Indonesian police say 30 prescription and non-prescription medications have been found in the room of two Australians who died in Bali.

Indonesian authorities are focusing on 30 different types of medication found in the hotel room of an Australian mother and teenage daughter who died at a Bali resort.

Noelene Bischoff and Yvana Bischoff, 14, died on Saturday, a day after checking into the beachfront resort of Padang Bai in Karangasem, on the east coast of the Indonesian island.

Their bodies will be flown to Brisbane in coming days after Indonesian authorities accepted the Bischoff family’s request for autopsies to be conducted by Queensland’s coroner.

But authorities in Indonesia are continuing their own investigations into the pair’s medical history and laboratory tests on medication and vomit taken at the scene.

Detective Superintendent Adnan Pandibu, who is leading the investigation in Indonesia, said about 30 prescription and non-prescription medications were found in a toiletries bag in the Bischoffs’ room.

“From lab tests, we may find out if there’s dangerous substance or not,” he told AAP.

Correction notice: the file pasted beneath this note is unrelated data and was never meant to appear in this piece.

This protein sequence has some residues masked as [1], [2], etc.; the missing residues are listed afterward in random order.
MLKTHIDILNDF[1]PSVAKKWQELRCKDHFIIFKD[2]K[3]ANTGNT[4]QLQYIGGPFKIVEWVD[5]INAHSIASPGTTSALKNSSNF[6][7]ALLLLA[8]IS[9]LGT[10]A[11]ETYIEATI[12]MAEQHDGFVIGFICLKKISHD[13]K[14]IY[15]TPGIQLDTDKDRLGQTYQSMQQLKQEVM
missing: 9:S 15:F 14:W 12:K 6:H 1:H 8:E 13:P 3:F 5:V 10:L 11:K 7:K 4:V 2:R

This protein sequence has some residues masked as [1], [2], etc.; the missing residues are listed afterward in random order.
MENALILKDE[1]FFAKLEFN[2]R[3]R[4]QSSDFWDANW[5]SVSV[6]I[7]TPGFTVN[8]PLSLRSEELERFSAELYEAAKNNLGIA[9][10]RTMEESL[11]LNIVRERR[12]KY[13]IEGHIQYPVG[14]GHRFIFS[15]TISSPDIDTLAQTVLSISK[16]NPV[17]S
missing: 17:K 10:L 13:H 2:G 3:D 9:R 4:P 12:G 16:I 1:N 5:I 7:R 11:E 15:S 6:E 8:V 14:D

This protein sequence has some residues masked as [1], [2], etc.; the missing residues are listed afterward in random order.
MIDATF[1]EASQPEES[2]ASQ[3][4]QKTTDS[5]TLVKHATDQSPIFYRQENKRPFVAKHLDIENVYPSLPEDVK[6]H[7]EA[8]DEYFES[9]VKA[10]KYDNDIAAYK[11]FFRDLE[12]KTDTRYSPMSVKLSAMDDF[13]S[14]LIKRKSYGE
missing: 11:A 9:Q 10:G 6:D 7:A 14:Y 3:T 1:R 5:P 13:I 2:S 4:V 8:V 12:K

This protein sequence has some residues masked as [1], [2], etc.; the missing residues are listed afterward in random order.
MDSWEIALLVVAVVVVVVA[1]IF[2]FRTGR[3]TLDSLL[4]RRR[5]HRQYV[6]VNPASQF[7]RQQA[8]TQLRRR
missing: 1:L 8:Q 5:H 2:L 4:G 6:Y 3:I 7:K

“And from medical records, we may also find if the victims suffered certain diseases and what kind of medicines they have consumed.

“From this data we would compare and at least we could determine whether the death of victims is natural or unnatural.”

He said lab test results may be ready by Friday.

Bischoff family spokesman and federal MP Mal Brough says it’s important not to speculate about the medication and let the investigation run its course.

“It can be very hurtful at times when no one needs to be,” Mr Brough told reporters on Wednesday.

“Noelene’s a nurse and she could well be just well-prepared for any contingency, going to another country.

“(That’s) a sensible thing to do … and we should all be encouraged to now just take a breath, think of the family, think of their enormous loss and respect what they’re asking for, which is some room.”

A memorial service will be held for the pair on Thursday morning at the Caloundra CityLife Baptist Church.

Another service organised by Yvana’s school will take place after the school holidays.

Caloundra Christian College deputy principal Andrew Priaulx said Yvana was well-loved, having been a student at the school since her kindergarten days 10 years ago.

“Yvana was a delightful and bright young girl who was always happy,” he told AAP.

“She put other people first and had many friends. She was well known across the school.”